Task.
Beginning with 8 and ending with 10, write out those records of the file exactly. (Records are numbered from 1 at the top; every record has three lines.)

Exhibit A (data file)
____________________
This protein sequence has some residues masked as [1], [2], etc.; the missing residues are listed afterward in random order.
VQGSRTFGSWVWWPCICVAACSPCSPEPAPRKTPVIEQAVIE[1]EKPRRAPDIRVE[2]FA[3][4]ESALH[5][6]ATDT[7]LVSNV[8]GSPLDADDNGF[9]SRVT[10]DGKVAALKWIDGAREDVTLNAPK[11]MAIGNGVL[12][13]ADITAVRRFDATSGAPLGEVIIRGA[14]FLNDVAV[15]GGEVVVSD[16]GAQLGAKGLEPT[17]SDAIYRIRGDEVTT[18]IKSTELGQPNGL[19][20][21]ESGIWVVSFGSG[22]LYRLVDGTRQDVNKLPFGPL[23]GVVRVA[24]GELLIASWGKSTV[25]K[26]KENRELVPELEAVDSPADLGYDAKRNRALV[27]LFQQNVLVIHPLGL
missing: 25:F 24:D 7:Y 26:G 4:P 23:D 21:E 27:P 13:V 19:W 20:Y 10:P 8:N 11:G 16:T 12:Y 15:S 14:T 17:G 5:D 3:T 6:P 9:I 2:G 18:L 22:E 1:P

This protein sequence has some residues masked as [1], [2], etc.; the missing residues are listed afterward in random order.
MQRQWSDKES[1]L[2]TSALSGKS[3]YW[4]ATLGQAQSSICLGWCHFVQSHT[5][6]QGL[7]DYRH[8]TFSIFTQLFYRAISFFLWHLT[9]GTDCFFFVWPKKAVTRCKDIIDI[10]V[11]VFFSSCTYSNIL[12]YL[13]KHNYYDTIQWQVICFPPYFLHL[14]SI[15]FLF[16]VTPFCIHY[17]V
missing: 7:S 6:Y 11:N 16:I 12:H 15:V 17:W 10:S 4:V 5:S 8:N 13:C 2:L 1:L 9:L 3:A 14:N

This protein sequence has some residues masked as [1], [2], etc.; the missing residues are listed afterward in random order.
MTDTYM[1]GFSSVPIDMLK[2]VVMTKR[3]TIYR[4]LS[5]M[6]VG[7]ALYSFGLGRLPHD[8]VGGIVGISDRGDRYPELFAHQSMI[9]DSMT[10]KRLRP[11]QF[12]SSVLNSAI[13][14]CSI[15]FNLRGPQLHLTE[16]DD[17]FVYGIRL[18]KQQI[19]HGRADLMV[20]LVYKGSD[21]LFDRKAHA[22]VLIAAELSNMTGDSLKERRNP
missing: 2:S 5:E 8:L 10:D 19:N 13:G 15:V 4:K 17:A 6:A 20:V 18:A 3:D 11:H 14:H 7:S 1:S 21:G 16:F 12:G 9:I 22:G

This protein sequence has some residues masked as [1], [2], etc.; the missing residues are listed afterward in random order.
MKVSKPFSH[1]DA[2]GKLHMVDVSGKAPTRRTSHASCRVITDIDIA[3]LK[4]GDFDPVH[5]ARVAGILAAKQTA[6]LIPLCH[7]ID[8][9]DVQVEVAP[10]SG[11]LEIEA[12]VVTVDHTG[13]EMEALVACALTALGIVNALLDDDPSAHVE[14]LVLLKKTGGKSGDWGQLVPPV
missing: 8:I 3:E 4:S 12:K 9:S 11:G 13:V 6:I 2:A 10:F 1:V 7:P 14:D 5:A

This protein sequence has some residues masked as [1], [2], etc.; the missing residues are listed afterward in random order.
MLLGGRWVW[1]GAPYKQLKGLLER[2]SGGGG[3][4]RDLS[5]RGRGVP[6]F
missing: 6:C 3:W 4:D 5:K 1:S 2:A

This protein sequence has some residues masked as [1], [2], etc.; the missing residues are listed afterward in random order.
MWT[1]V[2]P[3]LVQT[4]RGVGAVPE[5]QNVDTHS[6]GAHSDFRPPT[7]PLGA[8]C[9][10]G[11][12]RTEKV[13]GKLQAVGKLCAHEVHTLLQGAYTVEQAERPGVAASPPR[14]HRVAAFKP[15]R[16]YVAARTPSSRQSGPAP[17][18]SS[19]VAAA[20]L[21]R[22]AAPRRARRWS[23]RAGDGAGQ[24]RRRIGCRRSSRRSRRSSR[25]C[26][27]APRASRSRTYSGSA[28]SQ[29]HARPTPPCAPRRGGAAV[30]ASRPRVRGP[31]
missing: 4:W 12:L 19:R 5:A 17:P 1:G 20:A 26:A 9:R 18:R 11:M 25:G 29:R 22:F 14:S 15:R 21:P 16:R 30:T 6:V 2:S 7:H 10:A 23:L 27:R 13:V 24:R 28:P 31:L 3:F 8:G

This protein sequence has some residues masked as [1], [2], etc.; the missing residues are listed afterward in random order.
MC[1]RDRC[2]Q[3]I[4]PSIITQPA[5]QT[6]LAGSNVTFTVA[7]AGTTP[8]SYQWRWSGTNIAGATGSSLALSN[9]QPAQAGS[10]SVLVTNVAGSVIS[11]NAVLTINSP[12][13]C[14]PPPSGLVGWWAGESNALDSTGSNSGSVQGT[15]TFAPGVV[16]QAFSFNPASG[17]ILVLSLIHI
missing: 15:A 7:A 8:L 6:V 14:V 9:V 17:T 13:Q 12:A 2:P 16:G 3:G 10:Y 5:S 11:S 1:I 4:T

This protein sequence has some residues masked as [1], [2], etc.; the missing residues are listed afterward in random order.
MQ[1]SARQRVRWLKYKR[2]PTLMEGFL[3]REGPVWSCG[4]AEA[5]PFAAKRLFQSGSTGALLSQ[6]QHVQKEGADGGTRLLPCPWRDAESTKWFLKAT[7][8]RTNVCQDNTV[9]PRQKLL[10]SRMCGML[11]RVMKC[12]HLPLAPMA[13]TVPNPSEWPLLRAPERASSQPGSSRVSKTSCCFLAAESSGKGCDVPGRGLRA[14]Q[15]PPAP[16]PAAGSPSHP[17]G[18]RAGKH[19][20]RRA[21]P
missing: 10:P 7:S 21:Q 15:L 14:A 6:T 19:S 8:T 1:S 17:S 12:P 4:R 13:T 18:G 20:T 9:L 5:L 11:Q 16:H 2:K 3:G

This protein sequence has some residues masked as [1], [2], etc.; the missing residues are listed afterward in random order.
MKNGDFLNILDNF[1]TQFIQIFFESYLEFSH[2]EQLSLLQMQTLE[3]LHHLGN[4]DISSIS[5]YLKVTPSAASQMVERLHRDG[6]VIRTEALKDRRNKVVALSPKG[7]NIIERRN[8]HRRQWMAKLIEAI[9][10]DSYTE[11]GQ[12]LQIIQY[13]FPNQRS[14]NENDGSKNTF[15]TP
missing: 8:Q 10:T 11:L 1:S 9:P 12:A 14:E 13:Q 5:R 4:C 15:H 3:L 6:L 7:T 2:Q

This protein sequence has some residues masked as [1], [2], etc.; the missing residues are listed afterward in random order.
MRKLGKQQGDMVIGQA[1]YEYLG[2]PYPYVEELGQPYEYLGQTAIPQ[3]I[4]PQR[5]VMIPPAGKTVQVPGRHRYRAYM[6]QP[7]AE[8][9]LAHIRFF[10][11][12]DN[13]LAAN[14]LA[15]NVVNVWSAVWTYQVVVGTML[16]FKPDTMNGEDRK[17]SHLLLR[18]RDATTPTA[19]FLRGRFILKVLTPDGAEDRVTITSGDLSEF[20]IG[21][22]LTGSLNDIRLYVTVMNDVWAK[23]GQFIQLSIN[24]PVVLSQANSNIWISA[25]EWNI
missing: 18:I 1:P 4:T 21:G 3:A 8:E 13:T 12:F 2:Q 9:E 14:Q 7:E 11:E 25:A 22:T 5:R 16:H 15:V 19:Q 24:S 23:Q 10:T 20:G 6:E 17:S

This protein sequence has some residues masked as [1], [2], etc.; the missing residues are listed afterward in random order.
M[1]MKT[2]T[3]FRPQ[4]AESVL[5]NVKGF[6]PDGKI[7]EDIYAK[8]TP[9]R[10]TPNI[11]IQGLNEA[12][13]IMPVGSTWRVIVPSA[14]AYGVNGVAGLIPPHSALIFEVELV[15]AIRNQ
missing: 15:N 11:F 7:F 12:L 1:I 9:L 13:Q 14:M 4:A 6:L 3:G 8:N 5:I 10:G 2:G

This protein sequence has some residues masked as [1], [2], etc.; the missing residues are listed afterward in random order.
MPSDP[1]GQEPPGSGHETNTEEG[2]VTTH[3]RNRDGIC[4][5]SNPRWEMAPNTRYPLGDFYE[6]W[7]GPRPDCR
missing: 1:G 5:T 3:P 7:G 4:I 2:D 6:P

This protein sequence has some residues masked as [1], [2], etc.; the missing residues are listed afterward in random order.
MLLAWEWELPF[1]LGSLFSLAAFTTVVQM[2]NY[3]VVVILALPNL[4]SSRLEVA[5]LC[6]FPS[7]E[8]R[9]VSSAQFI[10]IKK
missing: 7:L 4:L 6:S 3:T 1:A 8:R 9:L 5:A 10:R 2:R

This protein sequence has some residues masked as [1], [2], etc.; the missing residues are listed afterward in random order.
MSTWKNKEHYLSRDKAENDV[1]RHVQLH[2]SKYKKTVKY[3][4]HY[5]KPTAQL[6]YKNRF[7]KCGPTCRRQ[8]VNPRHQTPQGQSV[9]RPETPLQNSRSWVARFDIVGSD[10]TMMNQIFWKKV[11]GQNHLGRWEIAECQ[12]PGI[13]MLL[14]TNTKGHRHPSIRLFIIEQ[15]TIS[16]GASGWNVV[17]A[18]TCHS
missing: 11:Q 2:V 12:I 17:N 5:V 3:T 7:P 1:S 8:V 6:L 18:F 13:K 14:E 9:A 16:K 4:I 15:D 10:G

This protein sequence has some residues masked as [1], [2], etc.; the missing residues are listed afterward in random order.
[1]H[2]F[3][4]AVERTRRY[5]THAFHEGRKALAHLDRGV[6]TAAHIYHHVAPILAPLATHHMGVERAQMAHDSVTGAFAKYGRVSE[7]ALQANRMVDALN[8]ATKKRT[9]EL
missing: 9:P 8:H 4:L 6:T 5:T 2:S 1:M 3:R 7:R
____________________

This protein sequence has some residues masked as [1], [2], etc.; the missing residues are listed afterward in random order.
MQ[1]SARQRVRWLKYKR[2]PTLMEGFL[3]REGPVWSCG[4]AEA[5]PFAAKRLFQSGSTGALLSQ[6]QHVQKEGADGGTRLLPCPWRDAESTKWFLKAT[7][8]RTNVCQDNTV[9]PRQKLL[10]SRMCGML[11]RVMKC[12]HLPLAPMA[13]TVPNPSEWPLLRAPERASSQPGSSRVSKTSCCFLAAESSGKGCDVPGRGLRA[14]Q[15]PPAP[16]PAAGSPSHP[17]G[18]RAGKH[19][20]RRA[21]P
missing: 10:P 7:S 21:Q 15:L 14:A 6:T 19:S 8:T 1:S 17:S 12:P 4:R 13:T 18:G 20:T 9:L 5:L 11:Q 16:H 2:K 3:G

This protein sequence has some residues masked as [1], [2], etc.; the missing residues are listed afterward in random order.
MKNGDFLNILDNF[1]TQFIQIFFESYLEFSH[2]EQLSLLQMQTLE[3]LHHLGN[4]DISSIS[5]YLKVTPSAASQMVERLHRDG[6]VIRTEALKDRRNKVVALSPKG[7]NIIERRN[8]HRRQWMAKLIEAI[9][10]DSYTE[11]GQ[12]LQIIQY[13]FPNQRS[14]NENDGSKNTF[15]TP
missing: 8:Q 10:T 11:L 1:S 9:P 12:A 14:E 13:Q 5:R 4:C 15:H 3:L 6:L 7:T 2:Q

This protein sequence has some residues masked as [1], [2], etc.; the missing residues are listed afterward in random order.
MRKLGKQQGDMVIGQA[1]YEYLG[2]PYPYVEELGQPYEYLGQTAIPQ[3]I[4]PQR[5]VMIPPAGKTVQVPGRHRYRAYM[6]QP[7]AE[8][9]LAHIRFF[10][11][12]DN[13]LAAN[14]LA[15]NVVNVWSAVWTYQVVVGTML[16]FKPDTMNGEDRK[17]SHLLLR[18]RDATTPTA[19]FLRGRFILKVLTPDGAEDRVTITSGDLSEF[20]IG[21][22]LTGSLNDIRLYVTVMNDVWAK[23]GQFIQLSIN[24]PVVLSQANSNIWISA[25]EWNI
missing: 18:I 1:P 4:T 21:G 3:A 8:E 13:T 12:F 2:Q 9:E 14:Q 7:E 11:E 25:A 22:T 5:R 16:H 15:V 19:Q 24:S 23:Q 10:T 20:G 6:E 17:S